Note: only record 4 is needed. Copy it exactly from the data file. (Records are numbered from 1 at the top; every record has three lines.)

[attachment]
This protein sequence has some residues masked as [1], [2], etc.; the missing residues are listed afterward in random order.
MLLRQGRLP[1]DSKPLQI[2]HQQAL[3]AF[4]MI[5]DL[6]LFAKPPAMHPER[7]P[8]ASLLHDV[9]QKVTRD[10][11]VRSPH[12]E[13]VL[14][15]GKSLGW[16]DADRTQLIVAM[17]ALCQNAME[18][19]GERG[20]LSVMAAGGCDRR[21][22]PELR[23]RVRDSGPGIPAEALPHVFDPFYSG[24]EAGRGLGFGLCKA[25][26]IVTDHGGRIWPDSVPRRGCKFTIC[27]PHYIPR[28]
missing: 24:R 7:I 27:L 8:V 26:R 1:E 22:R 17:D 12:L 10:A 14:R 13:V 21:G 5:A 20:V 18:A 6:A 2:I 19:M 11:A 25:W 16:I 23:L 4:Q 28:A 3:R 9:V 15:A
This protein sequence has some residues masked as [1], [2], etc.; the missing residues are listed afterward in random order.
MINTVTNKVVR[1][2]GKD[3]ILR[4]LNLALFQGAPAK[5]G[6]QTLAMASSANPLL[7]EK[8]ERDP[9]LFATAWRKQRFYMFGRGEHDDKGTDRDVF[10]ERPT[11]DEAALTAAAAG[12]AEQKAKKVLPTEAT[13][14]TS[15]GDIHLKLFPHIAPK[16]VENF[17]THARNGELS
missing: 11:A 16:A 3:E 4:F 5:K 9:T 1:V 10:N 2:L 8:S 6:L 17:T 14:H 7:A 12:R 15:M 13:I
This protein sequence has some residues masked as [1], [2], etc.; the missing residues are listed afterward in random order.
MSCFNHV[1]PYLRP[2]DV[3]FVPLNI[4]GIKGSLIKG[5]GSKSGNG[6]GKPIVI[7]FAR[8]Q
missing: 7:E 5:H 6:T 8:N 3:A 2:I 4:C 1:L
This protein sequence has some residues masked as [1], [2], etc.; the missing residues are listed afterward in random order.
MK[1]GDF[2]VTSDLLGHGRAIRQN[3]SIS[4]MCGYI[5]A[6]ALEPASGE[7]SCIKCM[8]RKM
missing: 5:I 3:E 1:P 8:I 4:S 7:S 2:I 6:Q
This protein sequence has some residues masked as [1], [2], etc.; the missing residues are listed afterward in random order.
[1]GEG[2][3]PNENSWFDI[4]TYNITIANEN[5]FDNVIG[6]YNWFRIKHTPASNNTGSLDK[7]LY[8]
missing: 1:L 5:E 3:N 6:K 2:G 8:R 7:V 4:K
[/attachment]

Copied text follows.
This protein sequence has some residues masked as [1], [2], etc.; the missing residues are listed afterward in random order.
MK[1]GDF[2]VTSDLLGHGRAIRQN[3]SIS[4]MCGYI[5]A[6]ALEPASGE[7]SCIKCM[8]RKM
missing: 5:I 3:E 1:P 8:I 4:S 7:S 2:I 6:Q